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The Sava is a river of the western Balkans, its basin covering much of Slovenia, Croatia, Bosnia and the north of Serbia. It is fed by two smaller rivers, the Sava Bohinjka and the Sava Dolinka that rise in the Julian Alps and join at Radovlijica. It then flows through the Slovenian capital, Ljubljana, through Croatia, eventually forming the border with Bosnia. Flowing on into Serbia, it joins the Danube at Belgrade. When these countries were all part of the former Yugoslavia, the river lay entirely within it. Its length is 584 miles (940km) (not including the two headstreams) of which the last 362 miles (583km) are navigable. This makes it one of Europe’s longest rivers and one of the few important rivers that does not drain directly into a sea. The Sava passes through 18 hydroelectric dams (the first being the Moste near Lake Bled) and through lakes and reservoirs, including Trbojsko and Zbiljsko. At the Ljubljana reservoir, a dam has created the Tacen White Water Course for canoe and kayak slalom competitions.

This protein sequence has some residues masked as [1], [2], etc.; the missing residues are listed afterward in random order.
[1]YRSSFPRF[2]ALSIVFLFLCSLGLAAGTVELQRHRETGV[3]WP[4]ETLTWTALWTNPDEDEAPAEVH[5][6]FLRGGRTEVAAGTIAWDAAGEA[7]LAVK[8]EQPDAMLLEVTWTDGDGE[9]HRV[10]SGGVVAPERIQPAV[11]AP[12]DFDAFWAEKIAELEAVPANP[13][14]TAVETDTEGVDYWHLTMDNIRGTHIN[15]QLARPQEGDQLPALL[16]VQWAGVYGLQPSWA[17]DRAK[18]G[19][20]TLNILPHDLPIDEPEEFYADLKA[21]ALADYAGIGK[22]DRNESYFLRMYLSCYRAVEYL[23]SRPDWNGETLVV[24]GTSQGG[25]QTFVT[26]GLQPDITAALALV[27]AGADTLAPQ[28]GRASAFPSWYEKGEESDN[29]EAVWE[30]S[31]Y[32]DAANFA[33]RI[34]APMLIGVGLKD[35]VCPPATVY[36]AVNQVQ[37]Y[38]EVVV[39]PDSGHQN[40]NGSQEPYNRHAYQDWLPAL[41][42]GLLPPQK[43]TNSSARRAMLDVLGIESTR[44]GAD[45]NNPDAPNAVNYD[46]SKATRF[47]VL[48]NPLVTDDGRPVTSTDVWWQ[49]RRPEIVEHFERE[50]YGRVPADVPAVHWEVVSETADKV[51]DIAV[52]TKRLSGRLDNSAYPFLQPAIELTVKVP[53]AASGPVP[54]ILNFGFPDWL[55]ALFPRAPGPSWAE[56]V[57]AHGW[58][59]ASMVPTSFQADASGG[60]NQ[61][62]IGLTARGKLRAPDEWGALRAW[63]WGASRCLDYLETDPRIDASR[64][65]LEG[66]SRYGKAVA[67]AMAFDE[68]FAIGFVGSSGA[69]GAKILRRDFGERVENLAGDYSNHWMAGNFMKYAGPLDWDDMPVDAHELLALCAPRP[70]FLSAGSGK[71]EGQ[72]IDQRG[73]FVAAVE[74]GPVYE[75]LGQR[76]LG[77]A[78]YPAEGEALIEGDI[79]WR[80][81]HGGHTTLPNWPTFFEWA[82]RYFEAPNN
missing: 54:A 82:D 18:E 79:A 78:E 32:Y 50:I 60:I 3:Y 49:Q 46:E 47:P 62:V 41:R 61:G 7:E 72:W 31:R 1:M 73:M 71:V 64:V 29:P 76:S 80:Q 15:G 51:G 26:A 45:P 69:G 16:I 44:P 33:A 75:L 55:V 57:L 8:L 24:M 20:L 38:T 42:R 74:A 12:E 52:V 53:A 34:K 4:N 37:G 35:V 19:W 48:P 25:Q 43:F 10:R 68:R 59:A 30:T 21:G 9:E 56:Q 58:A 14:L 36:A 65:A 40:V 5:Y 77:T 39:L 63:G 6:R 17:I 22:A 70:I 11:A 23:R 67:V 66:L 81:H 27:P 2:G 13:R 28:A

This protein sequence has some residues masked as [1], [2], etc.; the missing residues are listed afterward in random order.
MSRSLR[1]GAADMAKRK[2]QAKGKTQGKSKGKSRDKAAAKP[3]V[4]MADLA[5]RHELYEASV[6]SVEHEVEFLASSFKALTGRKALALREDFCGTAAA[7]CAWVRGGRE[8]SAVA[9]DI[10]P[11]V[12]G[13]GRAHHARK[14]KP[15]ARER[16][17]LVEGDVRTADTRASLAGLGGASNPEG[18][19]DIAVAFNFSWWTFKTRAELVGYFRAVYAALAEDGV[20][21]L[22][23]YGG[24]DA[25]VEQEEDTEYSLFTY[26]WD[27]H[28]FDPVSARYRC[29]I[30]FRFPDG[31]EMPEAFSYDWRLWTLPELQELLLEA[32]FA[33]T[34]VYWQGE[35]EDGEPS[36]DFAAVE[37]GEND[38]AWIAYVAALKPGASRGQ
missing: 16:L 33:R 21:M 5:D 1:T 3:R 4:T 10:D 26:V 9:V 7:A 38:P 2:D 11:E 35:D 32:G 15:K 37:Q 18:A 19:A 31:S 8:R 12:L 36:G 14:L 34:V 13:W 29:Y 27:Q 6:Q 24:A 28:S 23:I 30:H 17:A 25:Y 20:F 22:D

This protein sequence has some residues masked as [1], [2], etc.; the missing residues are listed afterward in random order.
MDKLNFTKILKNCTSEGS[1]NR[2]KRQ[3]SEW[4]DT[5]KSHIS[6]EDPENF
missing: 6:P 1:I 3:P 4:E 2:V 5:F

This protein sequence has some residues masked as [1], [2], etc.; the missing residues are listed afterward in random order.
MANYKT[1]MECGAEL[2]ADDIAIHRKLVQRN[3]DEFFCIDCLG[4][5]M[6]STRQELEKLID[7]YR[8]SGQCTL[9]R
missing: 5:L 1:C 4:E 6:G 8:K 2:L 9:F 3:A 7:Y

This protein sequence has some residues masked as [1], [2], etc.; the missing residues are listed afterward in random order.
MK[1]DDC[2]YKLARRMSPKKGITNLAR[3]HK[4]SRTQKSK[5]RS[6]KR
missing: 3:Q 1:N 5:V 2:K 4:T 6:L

The Sava in Croatia is calmer and flows through forests, marshes and lakes. It is connected to the Odra River near Zagreb by the Sava-Odra Canal for flood prevention. Where the river forms the border of Croatia and Bosnia, there are settlements on opposite banks – such as the two cities of Brod – but they belong, of course, to different countries. The river meanders here through wide plains and wetlands and this landscape continues through Serbia where it also flows through the Obedska bara oxbow lake and around numerous large islands. It reaches its confluence with the Danube in Belgrade. It is only very recently that cruise ships have begun to explore this fascinating river. High points include pretty villages, wild mountains, medieval towns, romantic castles and a voyage into the comparatively unknown.